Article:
And slowly receding into memory again
December is a Memory by Vanshika Randev
This cold leaves us numb, like all bitter things do.
December - as if made up entirely by Sunday nights.
And crimson cheeks and moments frozen in time.
Our words suddenly sharper, rough, more pronounced.
Leaves turning with the wind, passing over forgotten things.
Our dreams, slow cracks across a frozen lake,
As we settle down, for the temporary end of seasons.
Winter, the sudden knowledge
That the past is not permanent but a lens,
Through which we still choose to look.
December is a well of the past, and
We paint this year white with our memories.
Hibernating and remembering.
December is not seizing, but a quieter longing,
Leaving the window slightly open
to the cold, big world.
Hope, hanging on doors like wreaths.
We trace shapes onto car windows. Sit on the edge of beds.
Looking back in reverence and remembering,
Another year turning and retreating at our heels.
We sit inside, under mistletoes
laced with regret and wonder.
A hot cup of chai against cold hands,
Holding onto the feeling of something ending.
Our best, most presentable moments wrapped
Into baubles and lights, strung all across the apartment;
This home, a love letter to the seasons passed.
This winter is a lesson in self-preservation.
Looking back, an excavation of Novembers.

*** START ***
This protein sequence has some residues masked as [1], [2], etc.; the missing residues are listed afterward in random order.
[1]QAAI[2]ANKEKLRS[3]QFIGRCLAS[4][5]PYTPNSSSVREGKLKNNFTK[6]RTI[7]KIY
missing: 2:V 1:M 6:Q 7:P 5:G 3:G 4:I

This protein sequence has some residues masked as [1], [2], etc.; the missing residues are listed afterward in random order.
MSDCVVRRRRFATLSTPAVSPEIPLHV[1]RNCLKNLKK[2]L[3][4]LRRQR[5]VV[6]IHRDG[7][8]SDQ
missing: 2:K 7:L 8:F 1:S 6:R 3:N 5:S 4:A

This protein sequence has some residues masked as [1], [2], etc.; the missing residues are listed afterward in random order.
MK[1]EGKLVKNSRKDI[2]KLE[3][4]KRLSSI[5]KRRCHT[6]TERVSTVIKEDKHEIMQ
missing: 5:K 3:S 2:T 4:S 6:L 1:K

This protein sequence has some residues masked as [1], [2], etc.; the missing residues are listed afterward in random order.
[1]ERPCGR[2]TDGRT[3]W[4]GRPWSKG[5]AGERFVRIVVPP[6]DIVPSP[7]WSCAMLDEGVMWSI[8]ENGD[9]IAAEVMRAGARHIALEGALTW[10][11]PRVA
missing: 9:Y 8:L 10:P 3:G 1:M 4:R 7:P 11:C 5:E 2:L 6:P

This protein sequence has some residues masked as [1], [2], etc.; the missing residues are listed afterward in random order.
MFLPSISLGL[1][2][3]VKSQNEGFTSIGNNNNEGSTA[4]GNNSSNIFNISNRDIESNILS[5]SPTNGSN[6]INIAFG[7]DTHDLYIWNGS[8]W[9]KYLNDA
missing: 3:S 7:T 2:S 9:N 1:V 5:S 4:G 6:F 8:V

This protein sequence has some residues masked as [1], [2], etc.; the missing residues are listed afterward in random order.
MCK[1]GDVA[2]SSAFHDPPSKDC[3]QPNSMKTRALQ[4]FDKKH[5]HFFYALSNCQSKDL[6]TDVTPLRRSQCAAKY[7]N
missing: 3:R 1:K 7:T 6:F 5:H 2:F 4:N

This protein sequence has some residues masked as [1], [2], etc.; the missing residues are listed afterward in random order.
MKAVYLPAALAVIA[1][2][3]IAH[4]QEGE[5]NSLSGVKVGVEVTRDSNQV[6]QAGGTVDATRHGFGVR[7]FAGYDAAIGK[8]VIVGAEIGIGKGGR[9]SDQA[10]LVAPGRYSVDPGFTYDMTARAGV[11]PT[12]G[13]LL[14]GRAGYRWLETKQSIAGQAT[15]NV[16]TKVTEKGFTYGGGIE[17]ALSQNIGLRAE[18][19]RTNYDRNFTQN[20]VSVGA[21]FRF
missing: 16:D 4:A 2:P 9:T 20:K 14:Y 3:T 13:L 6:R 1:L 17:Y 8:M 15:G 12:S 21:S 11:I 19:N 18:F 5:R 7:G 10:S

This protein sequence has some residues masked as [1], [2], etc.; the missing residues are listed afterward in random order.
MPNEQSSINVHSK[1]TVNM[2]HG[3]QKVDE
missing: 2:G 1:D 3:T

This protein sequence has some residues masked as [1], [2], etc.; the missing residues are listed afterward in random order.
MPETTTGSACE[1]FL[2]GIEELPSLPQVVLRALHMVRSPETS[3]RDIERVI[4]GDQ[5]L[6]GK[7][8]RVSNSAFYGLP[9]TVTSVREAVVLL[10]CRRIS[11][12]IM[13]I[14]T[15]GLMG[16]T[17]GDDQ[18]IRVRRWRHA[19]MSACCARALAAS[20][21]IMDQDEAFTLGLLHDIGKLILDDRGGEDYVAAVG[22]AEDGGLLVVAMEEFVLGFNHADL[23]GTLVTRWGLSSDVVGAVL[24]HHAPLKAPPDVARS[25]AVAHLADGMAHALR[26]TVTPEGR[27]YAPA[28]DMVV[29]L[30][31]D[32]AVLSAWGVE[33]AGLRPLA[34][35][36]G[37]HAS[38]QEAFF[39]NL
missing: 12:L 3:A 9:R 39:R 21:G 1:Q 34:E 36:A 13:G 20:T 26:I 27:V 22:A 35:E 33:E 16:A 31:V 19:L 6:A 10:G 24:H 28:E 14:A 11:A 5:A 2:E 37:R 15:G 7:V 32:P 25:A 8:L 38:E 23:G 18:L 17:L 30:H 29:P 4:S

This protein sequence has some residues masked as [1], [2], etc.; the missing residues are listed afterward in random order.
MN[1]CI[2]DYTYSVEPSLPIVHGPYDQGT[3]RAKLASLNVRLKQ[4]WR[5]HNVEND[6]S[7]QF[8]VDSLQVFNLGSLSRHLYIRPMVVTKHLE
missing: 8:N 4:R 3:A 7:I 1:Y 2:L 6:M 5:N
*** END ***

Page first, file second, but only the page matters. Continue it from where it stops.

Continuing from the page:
Wondering if every winter feels like this -
How remembering is a circle that
we cross a line through, every year.
We notice the frost on the window pane.
The memories coalesce and crystallize.
A storm howls, ravaging the quiet night.
You could feel a heart shatter.
Or hear yourself think.
You and silence and thought,
the only three living, waking things.
I stay in bed, silent, listening.
December Wound by N.Sehar
The memory of a loved one lost
last winter rises from the surface
and I tell the rest of the dead
in my dreams
how much they mean;
choosing better synonyms
for the verb, emphasising parenthesis.
I wonder how much our loss
takes the shape of a wound?
How much of this grief
is untasted cold longing and the love,
plain grief of not loving enough?
Of forlorn winters and heartbreaks by Aindrila Banerjee
Imagine it's December again, the sun is about to set
The city draped in a tangerine glow is sprawled at our feet like a mystical land
We sit quietly
Our feet dangling off the cemented terrace,
the descending evening a witness to the tenderness that's gradually moulding into these fragile skeleton cages